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« PR Week's Twitter feature - look deeper and elsewhere for the real strategic PR vision | Main | Google CEO on Email and Twitter »

February 27, 2009

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I have taught media courses within my department with regards this issue. Unfortunately my company's policy appears to be 'out of site out of mind' for many of the top level managers but in communications we are working hard to utilise it.

As much as it can cause damaging press it can also create a postivie profile of you/your company as an employer.

As with any child the more you tell it not to do something the more it will want to do it. Rather than banning it completely perhaps simply educate people on the effects of social media both good and bad. These consequences may not just effect your current employer but also potential ones since many now check out recruitment candidate's facebook profiles before offering an interview - if they've seen you bad mouthing a company in the past they may not be so willing to put themselves in the firing line.

It all comes down to lack of knowledge in my view - I can guarantee that the comments made by 'bastardstones' may have been made in the corridors with fellow colleagues but certainly not made in the boardroom where his CEO sat - social media needs to be treated the same. It may feel like you are simply conversing with your friends/family/colleagues but it is also a public domain allowing anyone to participate and/or view.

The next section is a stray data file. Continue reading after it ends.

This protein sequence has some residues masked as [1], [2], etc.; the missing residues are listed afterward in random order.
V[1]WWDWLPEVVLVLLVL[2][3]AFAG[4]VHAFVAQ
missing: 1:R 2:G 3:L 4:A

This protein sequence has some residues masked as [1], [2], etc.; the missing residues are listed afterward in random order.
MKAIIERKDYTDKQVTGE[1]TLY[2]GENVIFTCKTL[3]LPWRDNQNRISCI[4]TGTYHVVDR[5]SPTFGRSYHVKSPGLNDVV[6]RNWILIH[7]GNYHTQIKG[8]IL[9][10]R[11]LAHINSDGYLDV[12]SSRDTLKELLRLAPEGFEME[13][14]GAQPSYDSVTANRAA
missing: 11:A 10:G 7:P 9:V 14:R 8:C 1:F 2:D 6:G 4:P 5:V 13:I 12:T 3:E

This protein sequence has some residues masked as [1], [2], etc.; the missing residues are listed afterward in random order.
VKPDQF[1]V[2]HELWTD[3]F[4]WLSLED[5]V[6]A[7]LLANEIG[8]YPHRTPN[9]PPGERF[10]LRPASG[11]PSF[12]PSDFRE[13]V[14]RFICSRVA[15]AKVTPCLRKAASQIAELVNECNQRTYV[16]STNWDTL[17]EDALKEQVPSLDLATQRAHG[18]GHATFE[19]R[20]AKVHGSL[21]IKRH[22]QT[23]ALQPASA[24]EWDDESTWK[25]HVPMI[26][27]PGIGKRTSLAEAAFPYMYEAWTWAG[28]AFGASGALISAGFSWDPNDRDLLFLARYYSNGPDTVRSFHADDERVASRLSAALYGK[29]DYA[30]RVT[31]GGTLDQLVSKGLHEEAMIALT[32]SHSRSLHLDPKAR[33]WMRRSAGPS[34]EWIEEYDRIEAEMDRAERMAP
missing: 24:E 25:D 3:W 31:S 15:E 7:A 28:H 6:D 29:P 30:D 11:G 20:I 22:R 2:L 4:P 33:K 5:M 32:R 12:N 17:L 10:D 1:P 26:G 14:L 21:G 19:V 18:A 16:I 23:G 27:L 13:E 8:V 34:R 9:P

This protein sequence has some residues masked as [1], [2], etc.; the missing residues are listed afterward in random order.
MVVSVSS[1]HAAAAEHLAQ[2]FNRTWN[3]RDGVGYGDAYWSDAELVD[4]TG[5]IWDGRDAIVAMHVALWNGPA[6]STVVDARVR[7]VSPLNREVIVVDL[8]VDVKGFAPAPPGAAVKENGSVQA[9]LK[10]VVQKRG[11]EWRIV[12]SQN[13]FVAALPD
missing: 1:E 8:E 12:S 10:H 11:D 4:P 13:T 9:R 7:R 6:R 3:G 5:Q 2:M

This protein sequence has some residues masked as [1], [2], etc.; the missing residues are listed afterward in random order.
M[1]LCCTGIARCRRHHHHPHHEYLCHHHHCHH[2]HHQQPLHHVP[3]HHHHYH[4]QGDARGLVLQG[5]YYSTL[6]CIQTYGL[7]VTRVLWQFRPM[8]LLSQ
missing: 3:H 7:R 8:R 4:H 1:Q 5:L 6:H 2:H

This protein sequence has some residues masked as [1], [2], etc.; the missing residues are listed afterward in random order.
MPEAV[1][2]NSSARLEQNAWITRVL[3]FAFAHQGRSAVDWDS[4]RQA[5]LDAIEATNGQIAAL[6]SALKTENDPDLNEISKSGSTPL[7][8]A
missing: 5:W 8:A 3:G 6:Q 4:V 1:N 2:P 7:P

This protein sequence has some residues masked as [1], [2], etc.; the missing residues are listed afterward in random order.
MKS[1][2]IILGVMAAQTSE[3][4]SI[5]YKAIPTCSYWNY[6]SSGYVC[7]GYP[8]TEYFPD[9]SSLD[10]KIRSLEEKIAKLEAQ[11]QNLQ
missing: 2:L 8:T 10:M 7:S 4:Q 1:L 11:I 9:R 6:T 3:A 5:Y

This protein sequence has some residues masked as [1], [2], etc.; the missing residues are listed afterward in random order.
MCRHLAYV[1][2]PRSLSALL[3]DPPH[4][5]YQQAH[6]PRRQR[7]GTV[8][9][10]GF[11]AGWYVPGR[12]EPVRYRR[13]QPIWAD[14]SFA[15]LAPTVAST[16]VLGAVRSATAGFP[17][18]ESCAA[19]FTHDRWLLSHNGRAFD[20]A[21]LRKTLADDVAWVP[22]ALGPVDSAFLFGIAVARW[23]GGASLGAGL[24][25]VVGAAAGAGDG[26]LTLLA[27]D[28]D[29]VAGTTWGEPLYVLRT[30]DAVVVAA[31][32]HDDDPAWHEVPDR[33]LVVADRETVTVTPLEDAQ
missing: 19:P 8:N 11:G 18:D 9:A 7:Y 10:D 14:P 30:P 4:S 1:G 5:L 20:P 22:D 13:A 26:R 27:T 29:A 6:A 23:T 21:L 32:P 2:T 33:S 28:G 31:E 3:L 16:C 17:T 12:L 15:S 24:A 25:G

Simple mantra - if it's not something you would say to your boss directly don't say it on the WWW at all.

It is important that on the working premises workers must be given orientations about the effect of social media sites today. So educating them with the pros and cons of this social sites to the company's image should be done.

If this went to court would the company have to prove that her job was NOT boring? ;-)

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